The European Commission Will Now Put A Limit On Underwater Noise Pollution Helping To Protect Critical Marine Species
Last week, the EU Commission set limits for underwater noise—a growing threat to the health and lives of whales, dolphins, and many other marine species in need of protection.
The move is hailed as a significant step to help Member States achieve Good Environmental Status (GES) for the ocean in their jurisdiction.
“This is a necessary and long awaited first step, finally pushing for action to address this pervasive and invisible pollutant,” said Ilaria Di Silvestre, Head of EU Policy and Campaigns at International Fund for Animal Welfare (IFAW). “Effective implementation by Member States is now crucial in order to fulfill commitments to protect marine life under the EU Marine Strategy Framework Directive. If well implemented, this could set a precedent worldwide.”
A technical working group was tasked to agree on ways to set limits for underwater noise. Experts differentiate between impulsive noise that is emitted during offshore construction or oil exploration activities and continuous noise. The main source of continuous noise is commercial shipping, which dominates the ocean soundscape globally.
Good Environmental Status (GES) for EU waters should have been achieved by 2020, but Members States failed to accomplish it for underwater noise. With the new thresholds set, Member States now have a way to assess GES with respect to underwater noise. Marine areas will be divided into Marine Reporting Units, which each Member State will define for itself. Thresholds for noise will then be set in relation to the chosen indicator species in that area.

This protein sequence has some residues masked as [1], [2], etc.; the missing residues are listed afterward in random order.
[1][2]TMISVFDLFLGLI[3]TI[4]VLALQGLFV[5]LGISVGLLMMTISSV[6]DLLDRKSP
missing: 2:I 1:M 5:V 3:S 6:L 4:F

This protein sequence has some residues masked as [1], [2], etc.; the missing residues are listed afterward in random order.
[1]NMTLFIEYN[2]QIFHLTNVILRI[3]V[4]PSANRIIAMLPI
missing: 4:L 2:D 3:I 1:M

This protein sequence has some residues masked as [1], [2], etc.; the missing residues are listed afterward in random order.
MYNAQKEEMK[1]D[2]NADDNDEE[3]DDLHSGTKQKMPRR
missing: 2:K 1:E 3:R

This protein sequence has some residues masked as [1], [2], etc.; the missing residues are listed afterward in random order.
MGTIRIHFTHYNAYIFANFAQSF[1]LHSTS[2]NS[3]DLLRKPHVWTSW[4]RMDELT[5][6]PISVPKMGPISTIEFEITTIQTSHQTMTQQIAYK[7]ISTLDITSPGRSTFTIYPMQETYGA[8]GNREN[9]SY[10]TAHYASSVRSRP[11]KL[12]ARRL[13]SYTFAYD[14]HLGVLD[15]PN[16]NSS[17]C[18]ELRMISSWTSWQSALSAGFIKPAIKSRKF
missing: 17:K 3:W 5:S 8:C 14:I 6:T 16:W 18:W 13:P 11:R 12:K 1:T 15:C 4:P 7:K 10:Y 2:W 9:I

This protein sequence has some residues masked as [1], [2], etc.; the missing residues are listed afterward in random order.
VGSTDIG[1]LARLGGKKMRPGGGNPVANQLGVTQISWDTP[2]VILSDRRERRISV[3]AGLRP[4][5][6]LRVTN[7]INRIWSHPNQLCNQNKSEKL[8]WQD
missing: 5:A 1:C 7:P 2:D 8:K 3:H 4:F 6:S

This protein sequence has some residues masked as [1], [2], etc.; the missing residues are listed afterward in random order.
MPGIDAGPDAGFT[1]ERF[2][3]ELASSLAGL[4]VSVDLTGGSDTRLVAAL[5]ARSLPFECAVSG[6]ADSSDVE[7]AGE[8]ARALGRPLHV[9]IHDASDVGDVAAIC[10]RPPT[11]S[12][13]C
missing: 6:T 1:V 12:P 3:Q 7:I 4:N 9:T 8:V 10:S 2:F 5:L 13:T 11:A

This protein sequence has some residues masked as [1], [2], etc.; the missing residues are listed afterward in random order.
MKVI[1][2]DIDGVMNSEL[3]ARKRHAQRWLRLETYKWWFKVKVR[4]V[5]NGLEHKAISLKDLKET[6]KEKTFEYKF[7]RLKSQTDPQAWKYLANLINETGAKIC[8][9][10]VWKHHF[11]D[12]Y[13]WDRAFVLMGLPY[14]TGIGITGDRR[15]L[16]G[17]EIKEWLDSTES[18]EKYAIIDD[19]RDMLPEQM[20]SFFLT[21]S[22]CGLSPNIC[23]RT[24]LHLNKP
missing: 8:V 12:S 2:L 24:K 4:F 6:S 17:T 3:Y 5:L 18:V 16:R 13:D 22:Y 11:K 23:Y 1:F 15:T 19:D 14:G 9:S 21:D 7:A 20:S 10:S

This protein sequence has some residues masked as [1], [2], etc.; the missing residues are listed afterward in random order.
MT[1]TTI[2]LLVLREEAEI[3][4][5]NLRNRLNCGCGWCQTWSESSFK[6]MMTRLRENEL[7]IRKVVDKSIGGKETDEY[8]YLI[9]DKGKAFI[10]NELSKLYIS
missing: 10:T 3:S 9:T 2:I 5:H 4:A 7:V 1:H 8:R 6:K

“In a global first, the European Union (EU) recently set EU-wide thresholds for underwater noise, with recommendations on maximum acceptable levels for this pollutant,” Ilaria Di Silvestre, Head of EU Policy and Campaigns at IFAW, told WAN. “Member States of the EU must now implement appropriate measures, for example, by reducing ship-generated noise or setting spatial restrictions for human activities.”
“An obvious initiative that would help with implementation would be the adoption of ‘Blue Speeds.’ This initiative is calling for a 10% speed reduction, to decrease both underwater noise and the risk of ships colliding with whales in European waters, while also reducing fuel consumption and greenhouse gas emissions from the sector,” continued Di Silvestre. “IFAW is leading an EU-wide campaign to make Blue Speeds a reality and the new noise thresholds make the EU a perfect starting point. This is a solution that can be implemented immediately and works with existing ships, leading to a permanent industry-wide change.”
A new study found that achieving Blue Speeds in EU waters could reduce noise pollution and the risk of ships colliding with whales by around a 25%, and lower fuel consumption, CO2 emissions, and air pollution from shipping by around 8% each.
- World’s biggest iceberg moving beyond Antarctic waters
- Sharks spotted swimming near Muizenberg beach ‘not known to pose a risk’
- Deep-sea mining threatens jellyfish, suggests first-of-its-kind study
- More than 1 million gallons of oil leaks into Gulf of Mexico, potentially putting endangered species at risk
- Plastic Has Changed Sea Turtles Forever
- Dominica creates world’s first marine protected area for sperm whales